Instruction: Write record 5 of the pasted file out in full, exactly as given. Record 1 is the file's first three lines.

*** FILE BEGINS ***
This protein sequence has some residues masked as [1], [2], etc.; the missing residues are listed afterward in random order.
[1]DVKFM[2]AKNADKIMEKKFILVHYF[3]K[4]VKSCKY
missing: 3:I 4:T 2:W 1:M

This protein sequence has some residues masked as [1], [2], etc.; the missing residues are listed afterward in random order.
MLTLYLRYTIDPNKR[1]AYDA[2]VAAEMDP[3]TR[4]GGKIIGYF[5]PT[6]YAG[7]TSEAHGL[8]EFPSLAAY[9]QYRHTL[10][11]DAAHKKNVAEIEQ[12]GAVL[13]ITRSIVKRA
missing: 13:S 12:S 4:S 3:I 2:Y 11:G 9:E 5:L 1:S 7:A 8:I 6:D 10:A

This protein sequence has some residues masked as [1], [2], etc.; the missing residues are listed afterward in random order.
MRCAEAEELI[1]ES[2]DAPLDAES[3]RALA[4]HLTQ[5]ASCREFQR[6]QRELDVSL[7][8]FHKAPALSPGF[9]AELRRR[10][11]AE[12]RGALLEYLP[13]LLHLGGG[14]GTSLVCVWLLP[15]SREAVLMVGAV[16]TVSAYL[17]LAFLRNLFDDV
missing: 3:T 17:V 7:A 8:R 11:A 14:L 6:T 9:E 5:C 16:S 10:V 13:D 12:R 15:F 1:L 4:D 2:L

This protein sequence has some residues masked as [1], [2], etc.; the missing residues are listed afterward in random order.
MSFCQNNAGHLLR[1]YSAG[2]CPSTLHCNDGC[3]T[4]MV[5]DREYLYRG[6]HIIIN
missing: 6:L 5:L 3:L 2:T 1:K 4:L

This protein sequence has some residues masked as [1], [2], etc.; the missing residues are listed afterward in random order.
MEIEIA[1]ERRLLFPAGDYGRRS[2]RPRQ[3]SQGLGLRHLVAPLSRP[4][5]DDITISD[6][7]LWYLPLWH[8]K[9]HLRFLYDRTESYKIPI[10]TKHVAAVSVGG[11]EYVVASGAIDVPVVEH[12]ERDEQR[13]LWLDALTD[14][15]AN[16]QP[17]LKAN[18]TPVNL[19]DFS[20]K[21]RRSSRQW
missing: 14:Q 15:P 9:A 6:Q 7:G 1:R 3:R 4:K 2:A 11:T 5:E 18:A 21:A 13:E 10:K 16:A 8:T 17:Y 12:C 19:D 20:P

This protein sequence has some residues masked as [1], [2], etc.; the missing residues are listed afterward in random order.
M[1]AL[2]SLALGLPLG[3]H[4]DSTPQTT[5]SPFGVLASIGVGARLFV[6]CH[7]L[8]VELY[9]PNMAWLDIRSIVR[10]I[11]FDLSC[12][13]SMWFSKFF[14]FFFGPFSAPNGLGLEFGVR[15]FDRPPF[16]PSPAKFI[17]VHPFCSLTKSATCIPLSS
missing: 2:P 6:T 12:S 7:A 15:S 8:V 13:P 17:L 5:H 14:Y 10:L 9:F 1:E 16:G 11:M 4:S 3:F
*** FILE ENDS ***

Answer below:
This protein sequence has some residues masked as [1], [2], etc.; the missing residues are listed afterward in random order.
MEIEIA[1]ERRLLFPAGDYGRRS[2]RPRQ[3]SQGLGLRHLVAPLSRP[4][5]DDITISD[6][7]LWYLPLWH[8]K[9]HLRFLYDRTESYKIPI[10]TKHVAAVSVGG[11]EYVVASGAIDVPVVEH[12]ERDEQR[13]LWLDALTD[14][15]AN[16]QP[17]LKAN[18]TPVNL[19]DFS[20]K[21]RRSSRQW
missing: 14:Q 15:P 9:A 6:Q 7:G 1:R 3:R 4:K 2:A 11:T 5:E 18:A 21:A 13:E 10:K 16:A 8:T 17:Y 12:C 19:D 20:P